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Getting Started with React: Lesson 10 of 14

Conditionally Displaying Components

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Let's make our final component: the CurrentDay component. Create a new file at src/components/CurrentDay.js. Put the following in it.

import React, { Component } from 'react';

class CurrentDay extends Component {
  render() {
    const { city, day: { temp, weather, pressure, humidity, speed, deg } } = this.props;
    const w = weather[0];

      return (
        <div className="current-day">
          <h1 className="day-header">{city.name}</h1>
          <div className="weather">
              <p>
                <img src={`http://openweathermap.org/img/w/${w.icon}.png`} alt={w.description}/>
                {w.description}
              </p>
            </div>
          <div className="details flex-parent">
            <div className="temperature-breakdown">
              <p>Morning Temperature: {temp.morn}&deg;F</p>
              <p>Day Temperature: {temp.day}&deg;F</p>
              <p>Evening Temperature: {temp.eve}&deg;F</p>
              <p>Night Temperature: {temp.night}&deg;F</p>
            </div>
            <div className="misc-details">
              <p>Atmospheric Pressure: {pressure} hPa</p>
              <p>Humidity: {humidity}%</p>
              <p>Wind Speed: {speed} mph</p>
            </div>
          </div>
        </div>
      );
  }
}

export default CurrentDay;

That seems like alot of code, but it's actually very simple. It's nothing we haven't seen already. We have a component with a render method. We are pulling a bunch of stuff out of props and then grabbing the first piece of weather data out of that array. Lastly, we are returning a bunch of HTML where we are using the above data and outputting it to the screen. Nothing crazy.

Now we need to make sure this component is in our App. Import it at the top and create an instance in it's render method, pulling the correct props out of state and passing them to our CurrentDay.

import CurrentDay from './CurrentDay';

...

    const { dates, city, selectedDate } = this.state;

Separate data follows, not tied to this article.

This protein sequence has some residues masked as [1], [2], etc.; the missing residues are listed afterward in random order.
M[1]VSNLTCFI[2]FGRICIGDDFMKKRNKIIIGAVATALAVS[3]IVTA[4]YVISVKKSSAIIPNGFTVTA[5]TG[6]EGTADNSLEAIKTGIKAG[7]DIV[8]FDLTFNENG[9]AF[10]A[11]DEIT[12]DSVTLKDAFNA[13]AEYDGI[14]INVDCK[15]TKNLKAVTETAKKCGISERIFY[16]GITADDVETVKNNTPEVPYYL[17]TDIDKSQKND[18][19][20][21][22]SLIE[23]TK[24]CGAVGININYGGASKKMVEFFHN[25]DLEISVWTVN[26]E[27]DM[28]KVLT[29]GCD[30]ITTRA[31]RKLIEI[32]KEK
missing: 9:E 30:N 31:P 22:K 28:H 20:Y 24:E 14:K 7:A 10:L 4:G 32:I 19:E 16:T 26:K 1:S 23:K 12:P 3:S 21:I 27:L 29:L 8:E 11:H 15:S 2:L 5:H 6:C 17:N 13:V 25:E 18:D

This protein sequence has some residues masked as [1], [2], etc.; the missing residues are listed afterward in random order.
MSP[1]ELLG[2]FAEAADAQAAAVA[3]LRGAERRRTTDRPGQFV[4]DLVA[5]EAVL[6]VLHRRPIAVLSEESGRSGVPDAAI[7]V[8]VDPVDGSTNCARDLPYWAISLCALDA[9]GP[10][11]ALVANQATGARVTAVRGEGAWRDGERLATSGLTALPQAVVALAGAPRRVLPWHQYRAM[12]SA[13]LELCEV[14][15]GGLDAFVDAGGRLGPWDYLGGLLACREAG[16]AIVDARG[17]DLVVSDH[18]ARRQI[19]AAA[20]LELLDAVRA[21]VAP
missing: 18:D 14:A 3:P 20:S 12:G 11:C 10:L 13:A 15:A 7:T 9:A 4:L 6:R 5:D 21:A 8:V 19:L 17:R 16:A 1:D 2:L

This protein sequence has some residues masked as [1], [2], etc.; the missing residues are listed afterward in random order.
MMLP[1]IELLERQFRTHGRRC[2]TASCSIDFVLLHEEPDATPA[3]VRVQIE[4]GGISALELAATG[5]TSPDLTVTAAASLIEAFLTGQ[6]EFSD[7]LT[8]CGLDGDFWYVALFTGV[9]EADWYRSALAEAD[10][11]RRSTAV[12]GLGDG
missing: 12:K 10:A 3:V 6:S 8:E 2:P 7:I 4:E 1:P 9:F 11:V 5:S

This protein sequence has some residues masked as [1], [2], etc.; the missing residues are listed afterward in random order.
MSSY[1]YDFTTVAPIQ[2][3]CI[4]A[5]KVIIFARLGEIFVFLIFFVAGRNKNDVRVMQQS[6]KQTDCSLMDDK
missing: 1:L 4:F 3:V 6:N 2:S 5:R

return (
      <div className="app">
        <ZipForm onSubmit={this.onFormSubmit} />
        <WeatherList days={dates} onDayClicked={this.onDayClicked} />
        <CurrentDay day={dates[selectedDate]} city={city} />
      </div>
    );

Let's view this in the browser. Hmm...everything is broken! This is because when the application comes up, we haven't clicked on a day yet, meaning selectedDate isn't set yet. Then, in CurrentDay, when we try to pull data out of the day that is passed, the day is actually null. So everything explodes!

This is easy to fix though. We need to only show the component if this.state.selectedDay is not null. Here's one solution. Add a method that checks this variable and returns null for the component if this.state.selectedDay isn't set. React will ignore a component if it evaluates to null.

getCurrentDayComponent() {
  const { dates, city, selectedDate } = this.state;

  if (this.state.selectedDate === null) {
    return null;
  }

  return <CurrentDay day={dates[selectedDate]} city={city} />
}

...

    const { dates } = this.state;

    return (
      <div className="app">
        <ZipForm onSubmit={this.onFormSubmit} />
        <WeatherList days={dates} onDayClicked={this.onDayClicked} />
        {this.getCurrentDayComponent()}
      </div>
    );

View this in the browser, and you will see that everything works! this solution is a little verbose though. It's alot more code than is really necessary. We can utilize JavaScript's ability to short-circuit conditionals and make this code alot smaller yet still readable. Remove the getCurrentDay method and make render look like below.

render() {
  const { dates, city, selectedDate } = this.state;

  return (
    <div className="app">
      <ZipForm onSubmit={this.onFormSubmit} />
      <WeatherList days={dates} onDayClicked={this.onDayClicked} />
      {selectedDate !== null && <CurrentDay day={dates[selectedDate]} city={city} />}
    </div>
  );
}

Instead of making a call to a method on this class, we instead test to see if selectedDate is not equal to null. If it is, this will evaluate to false and JavaScript will never will never render the CurrentDay component. It accomplishes the same thing as before but in smaller, more readable code.

Our application is complete! Yay! Using React makes creating an application so easy. However, there's still some room for improvement. Next, we will refactor some of our components into functional components.

Alex Sears

2 posts

Developing is not only my job but also my passion. I love to teach myself new things as much as I love teaching others. The more people we get involved in this little thing we call "web development," the better we can make it. I mean, we always need more cat videos, right?